The Washoe County School District Board of Trustees voted Tuesday night to renew contracts with Renown Hospital and its insurance arm while also beginning the process of scouting out alternative options over the next year to address the long-term solvency issues of its health insurance fund.
After little discussion, trustees voted unanimously to direct the superintendent to begin a competitive request for proposals process over the next year to explore other health-care options for employees and retirees as the district grapples with the rising costs of health care and an insurance fund balance that isn’t keeping up. They then voted to approve three-year contracts with Renown and Hometown Health with the understanding that those contracts also contain 120-day exit clauses that would allow them to pursue an alternative if and when one is found.
The move comes just two weeks after board members decided to delay renewing the two contracts because they decided they also wanted to initiate a request for proposals process. The district’s attorney had raised concerns about doing so at the last meeting because the topic of exploring other insurance options was not listed on the agenda and voting on it may have been a violation of the Open Meeting Law.
Over the next few months, district staff said, they will solicit elements of a complete health-care plan including hospital, claims administration, pharmacy, eye care, dental and other health-care services offered by the district for the 2020 plan year. For the last three years, the school district has had exclusive contracts with Renown to provide hospital services and with Hometown Health to act as the third-party administrator, responsible for processing the claims, negotiating provider contracts and more.
Saint Mary’s Health Network, which had held the longstanding contract to provide coverage to district employees, cried foul about the renewal process for the Renown and Hometown Health contracts this year, saying that it could provide health care more cost effectively but hadn’t been given a fair shot to prove to the district that it could do so. Amber Norris, director of business development and marketing for Saint Mary’s, said at the meeting that the request for proposal is “a move in the right direction” and that the health network looks forward to submitting its proposal.
“We thank you for your consideration and the transition back to health-care choice,” Norris said.
Although no Renown representatives spoke at the Tuesday meeting, Hometown Health CEO and Renown Health Senior Vice President Ty Windfeldt said in a statement on Friday that the companies remain “committed to a successful partnership with the Washoe County School District and the members it serves.”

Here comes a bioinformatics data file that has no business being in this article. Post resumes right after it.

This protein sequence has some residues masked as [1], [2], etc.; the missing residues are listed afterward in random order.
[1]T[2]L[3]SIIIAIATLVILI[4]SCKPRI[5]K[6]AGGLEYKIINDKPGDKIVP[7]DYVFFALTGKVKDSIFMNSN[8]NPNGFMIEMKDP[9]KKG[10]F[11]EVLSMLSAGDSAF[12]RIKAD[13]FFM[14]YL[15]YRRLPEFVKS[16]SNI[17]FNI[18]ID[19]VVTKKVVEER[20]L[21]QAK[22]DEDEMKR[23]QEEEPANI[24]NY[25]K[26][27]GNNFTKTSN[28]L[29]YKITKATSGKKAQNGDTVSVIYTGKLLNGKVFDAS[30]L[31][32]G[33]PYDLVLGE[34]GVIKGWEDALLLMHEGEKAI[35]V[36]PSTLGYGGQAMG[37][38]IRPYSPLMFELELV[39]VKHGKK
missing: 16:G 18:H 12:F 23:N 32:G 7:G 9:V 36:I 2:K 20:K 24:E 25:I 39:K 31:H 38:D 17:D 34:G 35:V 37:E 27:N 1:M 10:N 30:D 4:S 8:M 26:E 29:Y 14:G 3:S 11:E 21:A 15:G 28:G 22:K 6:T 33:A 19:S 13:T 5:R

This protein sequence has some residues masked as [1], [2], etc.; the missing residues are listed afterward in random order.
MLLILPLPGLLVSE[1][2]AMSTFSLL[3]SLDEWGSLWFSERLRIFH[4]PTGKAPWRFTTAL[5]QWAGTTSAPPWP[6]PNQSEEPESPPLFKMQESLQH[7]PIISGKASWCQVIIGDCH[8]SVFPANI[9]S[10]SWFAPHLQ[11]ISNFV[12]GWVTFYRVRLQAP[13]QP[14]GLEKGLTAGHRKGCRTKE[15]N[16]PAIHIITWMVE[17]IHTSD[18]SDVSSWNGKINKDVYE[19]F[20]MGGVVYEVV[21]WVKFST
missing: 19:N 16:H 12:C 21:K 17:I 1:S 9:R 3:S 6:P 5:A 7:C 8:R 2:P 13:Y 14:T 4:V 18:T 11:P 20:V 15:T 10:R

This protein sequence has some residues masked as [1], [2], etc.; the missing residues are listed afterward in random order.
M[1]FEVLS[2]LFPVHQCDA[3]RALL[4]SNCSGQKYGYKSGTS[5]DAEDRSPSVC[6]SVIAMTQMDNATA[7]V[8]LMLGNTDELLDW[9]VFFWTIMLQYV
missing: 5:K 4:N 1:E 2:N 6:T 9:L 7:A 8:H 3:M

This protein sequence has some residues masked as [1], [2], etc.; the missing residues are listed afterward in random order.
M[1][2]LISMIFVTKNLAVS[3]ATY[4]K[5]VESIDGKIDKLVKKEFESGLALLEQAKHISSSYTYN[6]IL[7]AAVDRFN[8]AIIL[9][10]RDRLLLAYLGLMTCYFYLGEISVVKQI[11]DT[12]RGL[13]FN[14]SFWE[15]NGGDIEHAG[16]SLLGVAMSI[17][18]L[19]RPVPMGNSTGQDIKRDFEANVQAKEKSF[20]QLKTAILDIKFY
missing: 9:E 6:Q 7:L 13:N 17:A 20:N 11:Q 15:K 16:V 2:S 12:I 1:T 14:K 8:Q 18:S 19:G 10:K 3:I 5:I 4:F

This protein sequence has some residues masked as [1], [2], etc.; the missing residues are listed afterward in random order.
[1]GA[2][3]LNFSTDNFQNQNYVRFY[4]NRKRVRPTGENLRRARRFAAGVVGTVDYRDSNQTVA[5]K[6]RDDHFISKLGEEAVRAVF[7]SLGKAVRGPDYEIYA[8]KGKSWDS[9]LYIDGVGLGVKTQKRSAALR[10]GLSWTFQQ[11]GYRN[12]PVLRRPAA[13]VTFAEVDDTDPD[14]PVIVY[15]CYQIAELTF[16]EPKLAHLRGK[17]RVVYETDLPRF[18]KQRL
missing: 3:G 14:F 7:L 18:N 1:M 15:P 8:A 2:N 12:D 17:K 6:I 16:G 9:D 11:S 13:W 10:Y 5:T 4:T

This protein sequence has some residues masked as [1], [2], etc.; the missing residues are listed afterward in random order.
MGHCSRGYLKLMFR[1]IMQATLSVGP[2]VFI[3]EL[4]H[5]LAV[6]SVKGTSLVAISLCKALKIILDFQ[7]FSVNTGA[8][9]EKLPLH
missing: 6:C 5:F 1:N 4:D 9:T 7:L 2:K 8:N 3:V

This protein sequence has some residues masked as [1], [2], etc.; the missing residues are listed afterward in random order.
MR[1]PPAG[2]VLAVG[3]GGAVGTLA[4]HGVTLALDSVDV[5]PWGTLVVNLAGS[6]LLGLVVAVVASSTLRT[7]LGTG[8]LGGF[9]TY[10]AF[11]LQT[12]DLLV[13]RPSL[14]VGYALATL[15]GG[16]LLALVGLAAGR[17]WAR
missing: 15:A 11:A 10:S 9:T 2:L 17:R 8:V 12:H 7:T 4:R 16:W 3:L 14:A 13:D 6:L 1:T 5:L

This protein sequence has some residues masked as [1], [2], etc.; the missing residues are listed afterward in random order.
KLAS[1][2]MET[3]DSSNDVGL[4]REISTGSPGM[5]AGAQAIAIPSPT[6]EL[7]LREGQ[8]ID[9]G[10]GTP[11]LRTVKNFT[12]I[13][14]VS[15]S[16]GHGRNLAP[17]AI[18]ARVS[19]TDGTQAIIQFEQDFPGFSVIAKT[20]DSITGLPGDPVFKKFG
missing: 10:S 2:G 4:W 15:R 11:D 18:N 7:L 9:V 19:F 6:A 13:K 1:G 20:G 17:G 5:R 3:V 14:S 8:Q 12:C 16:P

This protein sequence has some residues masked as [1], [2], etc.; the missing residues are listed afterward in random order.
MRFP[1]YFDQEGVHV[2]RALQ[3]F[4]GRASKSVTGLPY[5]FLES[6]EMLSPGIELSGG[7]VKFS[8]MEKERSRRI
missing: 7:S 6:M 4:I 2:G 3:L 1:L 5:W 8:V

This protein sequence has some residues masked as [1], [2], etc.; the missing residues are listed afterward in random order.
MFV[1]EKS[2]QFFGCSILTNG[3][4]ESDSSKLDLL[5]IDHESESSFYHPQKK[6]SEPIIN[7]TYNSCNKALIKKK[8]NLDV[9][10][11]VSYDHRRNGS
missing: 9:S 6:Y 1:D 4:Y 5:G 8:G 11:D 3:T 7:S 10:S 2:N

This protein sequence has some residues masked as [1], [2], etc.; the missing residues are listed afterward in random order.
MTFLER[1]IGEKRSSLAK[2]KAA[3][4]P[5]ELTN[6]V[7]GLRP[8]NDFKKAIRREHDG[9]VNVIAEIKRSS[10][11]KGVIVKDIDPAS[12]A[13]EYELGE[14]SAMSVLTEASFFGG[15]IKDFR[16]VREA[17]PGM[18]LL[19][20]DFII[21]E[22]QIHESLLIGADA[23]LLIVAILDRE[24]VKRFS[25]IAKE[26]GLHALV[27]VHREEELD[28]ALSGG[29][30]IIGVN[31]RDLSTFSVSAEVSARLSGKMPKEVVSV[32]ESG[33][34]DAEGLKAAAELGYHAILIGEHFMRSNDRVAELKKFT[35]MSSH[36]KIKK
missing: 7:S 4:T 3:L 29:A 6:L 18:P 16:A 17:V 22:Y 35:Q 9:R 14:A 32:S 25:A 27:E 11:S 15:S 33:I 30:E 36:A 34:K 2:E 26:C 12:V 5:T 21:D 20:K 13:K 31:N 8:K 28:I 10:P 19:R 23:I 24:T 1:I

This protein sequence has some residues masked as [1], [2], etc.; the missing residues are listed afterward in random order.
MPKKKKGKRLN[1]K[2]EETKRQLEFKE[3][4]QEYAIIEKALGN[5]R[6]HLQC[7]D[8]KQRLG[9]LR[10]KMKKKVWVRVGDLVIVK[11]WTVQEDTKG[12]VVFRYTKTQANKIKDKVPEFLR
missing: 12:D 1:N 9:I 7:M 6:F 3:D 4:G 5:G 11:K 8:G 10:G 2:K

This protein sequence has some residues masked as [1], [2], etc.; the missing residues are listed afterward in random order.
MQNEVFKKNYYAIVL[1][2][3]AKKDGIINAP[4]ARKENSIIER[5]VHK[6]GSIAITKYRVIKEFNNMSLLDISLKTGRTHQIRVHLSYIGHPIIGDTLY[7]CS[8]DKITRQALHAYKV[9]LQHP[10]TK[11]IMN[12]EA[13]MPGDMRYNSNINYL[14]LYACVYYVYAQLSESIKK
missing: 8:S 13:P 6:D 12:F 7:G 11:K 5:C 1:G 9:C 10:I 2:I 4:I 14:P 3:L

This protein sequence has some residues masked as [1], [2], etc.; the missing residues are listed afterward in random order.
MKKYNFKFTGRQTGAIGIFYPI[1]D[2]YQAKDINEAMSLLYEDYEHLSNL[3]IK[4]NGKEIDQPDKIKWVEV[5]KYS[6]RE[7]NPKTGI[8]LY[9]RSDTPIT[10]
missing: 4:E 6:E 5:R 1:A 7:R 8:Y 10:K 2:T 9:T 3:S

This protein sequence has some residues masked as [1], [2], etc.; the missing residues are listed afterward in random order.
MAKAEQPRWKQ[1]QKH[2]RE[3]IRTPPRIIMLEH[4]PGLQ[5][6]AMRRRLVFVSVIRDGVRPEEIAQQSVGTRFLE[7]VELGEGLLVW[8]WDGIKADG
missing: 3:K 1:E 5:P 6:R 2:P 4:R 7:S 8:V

“We are confident in our ability to provide Washoe County School District employees, teachers, retirees, and their families with access to the highest quality, most comprehensive, convenient and largest provider network access across all 14 northern Nevada counties at the most affordable prices,” Windfeldt said.
Until the request for proposals process is complete, school district employees will continue to be covered through Renown and Hometown Health. The contracts with Renown will cost the school district about $19.5 million, while the Hometown Health contract will cost another $1 million, in total, a $90,000 increase over the contracts’ cost last year.
The trustees also voted Tuesday night to approve a recommended 10 percent increase in health insurance premiums with the goal of helping, but not resolving, the financial strain on its health insurance fund. The school district currently pools the premiums it collects into a special fund out of which it pays health insurance claims, but rising health-care costs have stretched the fund thin.
The 10 percent increase will help the district meet some of the rising costs cover the next year but still falls short of the 12.96 percent increase recommended by the district’s health insurance broker. The trustees had sent the initial 10 percent recommendation back to the district’s group insurance committee for further evaluation, which then kicked the same 10 percent recommendation back to the board.
As they did at their last meeting, trustees continued to express concern about not fully addressing the fund’s balance. However, they praised the insurance committee for taking another look at the proposal and remained hopeful that the request for proposals process would give the district a chance to look at other options in addressing employees’ health-care needs in the long term.
“It was a tough job, a tough job, and I know you guys did it well,” Trustee Debra Feemster said. “We’re very proud of you and we respect your decision.”
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